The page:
Wednesday, 28 May 2008

Home Not-Sweet Home

Do you remember the theme song of "Cheers"?Probably the best remembered line from that song is "You wanna go where everybody knows your name".

It's nice to belong somewhere. When I was a kid my dad was the local minister. On a Saturday morning I would be sent up the main street with a shopping trolley (why was I not embarrassed?) for what we in the west of Scotland call the "messages" (not messages, actually, but groceries). The last shop I went to was the bakers, where there would be ready waiting for me a brown cardboard box tied with string containing forty small rolls (they were called TV rolls for some reason) and I would sit it on top of my trolley. There were four of us in our house and we all got two each for our packed lunch Monday to Friday (4x2x5=40). Anyway, up and down the street as I did the shopping for my mum, I would be greeted by several people who knew me as the minister's daughter. I didn't realise how nice that was at the time. When, as a teenager, we moved to a different town I found I didn't much care for being unrecognised, overlooked and generally ignored when I went shopping! Poor me with my whatever-you-call-it complex.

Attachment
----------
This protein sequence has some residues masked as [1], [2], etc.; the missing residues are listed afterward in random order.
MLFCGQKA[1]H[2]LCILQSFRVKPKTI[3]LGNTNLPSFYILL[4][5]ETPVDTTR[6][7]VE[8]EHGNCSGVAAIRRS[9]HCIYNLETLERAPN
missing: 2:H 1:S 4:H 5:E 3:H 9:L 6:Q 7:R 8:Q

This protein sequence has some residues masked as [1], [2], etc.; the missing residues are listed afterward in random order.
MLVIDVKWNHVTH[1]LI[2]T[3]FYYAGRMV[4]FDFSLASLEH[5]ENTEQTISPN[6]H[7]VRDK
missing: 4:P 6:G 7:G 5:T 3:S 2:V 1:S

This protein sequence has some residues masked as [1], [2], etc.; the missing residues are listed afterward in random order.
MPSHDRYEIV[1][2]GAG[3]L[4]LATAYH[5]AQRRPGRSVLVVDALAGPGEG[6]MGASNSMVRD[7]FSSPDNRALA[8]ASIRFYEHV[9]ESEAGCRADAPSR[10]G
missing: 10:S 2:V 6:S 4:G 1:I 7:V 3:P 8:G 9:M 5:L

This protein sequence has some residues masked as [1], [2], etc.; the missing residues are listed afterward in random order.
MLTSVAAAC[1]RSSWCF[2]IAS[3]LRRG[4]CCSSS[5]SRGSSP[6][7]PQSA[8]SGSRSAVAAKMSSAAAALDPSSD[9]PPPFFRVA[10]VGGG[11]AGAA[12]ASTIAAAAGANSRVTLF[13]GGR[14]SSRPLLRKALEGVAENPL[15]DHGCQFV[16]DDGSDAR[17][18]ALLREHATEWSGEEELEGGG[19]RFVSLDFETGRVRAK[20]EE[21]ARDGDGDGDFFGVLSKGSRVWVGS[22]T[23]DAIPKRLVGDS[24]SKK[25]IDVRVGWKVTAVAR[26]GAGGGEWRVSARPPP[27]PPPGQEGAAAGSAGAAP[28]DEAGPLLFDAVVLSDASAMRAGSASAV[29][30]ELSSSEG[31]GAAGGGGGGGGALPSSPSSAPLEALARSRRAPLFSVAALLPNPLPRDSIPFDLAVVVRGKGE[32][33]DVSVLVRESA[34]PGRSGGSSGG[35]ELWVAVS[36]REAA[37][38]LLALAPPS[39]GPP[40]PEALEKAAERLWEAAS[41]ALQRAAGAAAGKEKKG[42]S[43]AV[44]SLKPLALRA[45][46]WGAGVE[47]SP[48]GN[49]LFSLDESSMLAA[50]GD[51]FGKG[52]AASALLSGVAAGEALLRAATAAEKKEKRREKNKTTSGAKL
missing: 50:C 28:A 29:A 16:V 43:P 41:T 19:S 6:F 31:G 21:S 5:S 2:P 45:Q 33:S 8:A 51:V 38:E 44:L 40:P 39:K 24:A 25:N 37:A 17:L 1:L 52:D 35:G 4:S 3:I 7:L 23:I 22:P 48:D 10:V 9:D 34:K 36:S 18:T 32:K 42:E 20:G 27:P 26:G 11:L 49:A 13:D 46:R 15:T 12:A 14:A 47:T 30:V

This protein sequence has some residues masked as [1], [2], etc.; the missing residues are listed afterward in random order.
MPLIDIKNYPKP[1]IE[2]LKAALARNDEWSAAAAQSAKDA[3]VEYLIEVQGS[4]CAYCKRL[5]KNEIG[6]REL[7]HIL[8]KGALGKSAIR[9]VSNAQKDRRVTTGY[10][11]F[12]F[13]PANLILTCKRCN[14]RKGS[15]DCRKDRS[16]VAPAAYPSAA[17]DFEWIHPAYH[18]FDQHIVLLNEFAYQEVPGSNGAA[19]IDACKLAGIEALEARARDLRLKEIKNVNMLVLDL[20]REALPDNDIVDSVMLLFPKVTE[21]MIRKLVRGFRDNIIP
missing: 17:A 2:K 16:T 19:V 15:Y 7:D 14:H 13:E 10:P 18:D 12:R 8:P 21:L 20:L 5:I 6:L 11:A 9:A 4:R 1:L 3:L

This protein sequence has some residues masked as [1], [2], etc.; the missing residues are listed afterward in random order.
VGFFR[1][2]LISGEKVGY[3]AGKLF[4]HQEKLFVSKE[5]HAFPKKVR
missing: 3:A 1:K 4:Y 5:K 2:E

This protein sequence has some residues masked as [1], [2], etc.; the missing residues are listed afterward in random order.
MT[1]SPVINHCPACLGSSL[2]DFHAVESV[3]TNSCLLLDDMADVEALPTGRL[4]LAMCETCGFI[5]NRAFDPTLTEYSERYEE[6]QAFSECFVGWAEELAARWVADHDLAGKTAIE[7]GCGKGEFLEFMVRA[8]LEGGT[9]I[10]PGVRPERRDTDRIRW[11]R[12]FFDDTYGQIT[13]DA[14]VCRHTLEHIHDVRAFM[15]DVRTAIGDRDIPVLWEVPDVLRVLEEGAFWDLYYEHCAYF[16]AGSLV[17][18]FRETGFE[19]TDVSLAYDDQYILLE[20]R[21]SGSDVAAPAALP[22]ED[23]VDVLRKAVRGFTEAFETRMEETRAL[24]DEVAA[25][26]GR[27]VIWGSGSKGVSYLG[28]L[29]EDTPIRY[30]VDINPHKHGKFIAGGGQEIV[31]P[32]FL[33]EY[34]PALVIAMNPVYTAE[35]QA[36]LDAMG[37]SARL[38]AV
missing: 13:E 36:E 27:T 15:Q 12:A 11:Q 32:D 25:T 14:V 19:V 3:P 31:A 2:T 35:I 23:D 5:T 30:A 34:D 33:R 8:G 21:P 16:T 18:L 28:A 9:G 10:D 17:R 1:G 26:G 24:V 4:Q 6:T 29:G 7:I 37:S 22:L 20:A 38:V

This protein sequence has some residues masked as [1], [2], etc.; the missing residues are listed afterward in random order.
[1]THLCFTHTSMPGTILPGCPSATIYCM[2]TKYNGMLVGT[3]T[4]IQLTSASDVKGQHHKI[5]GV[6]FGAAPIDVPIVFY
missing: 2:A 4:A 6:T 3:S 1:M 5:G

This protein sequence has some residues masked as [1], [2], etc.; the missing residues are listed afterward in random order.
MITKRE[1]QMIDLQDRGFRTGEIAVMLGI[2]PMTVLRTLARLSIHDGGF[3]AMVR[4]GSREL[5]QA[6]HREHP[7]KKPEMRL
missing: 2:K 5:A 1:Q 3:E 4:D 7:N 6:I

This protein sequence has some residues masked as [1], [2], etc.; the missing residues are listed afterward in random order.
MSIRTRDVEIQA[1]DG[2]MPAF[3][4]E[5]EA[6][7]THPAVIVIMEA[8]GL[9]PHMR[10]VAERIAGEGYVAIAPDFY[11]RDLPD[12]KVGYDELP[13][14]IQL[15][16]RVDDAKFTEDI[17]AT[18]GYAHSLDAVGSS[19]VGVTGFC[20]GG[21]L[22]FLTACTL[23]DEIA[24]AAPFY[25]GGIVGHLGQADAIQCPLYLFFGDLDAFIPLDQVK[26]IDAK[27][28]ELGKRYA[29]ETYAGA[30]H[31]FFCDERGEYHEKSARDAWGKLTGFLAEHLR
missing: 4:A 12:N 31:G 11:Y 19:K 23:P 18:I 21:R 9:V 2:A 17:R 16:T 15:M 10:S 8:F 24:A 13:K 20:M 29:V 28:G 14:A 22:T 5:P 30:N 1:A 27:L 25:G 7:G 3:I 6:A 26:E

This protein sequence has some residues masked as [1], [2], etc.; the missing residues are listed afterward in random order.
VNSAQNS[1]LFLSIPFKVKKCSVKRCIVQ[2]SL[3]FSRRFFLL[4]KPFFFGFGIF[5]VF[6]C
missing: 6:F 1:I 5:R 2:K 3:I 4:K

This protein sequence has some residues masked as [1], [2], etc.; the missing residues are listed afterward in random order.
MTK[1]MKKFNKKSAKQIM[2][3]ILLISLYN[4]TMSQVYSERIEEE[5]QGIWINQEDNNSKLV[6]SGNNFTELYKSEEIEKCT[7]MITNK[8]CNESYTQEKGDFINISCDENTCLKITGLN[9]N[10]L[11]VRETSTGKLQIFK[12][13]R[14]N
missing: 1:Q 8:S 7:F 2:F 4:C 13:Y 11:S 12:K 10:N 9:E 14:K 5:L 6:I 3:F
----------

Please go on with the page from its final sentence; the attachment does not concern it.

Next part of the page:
Nowadays we are a much more mobile society. We don't work where we grew up, we don't spend all our lives in the same place any more. We travel to socialise. Many of us don't have that community thing so much now. Actually as a parish minister's wife I've now got it again, but lots of folk don't.

However, for those who have had the experience of living in a community "where everybody knows your name" as the song said, it can be difficult when you lose that. They say that's one of the reasons lottery winners aren't always as happy in their new life as they anticipated - they've moved away from their old neighbourhood.

Anyway, recently I've been thinking about this whole thing in relation not to myself but to prisoners.

A big issue for many ex-offenders who are genuinely keen to mend their ways and live honestly and legally and stay out of jail, is what to do about their old haunting ground and old associates. Prison has removed them from the situation but as they look forward to liberation they have to think about the implications of going back home.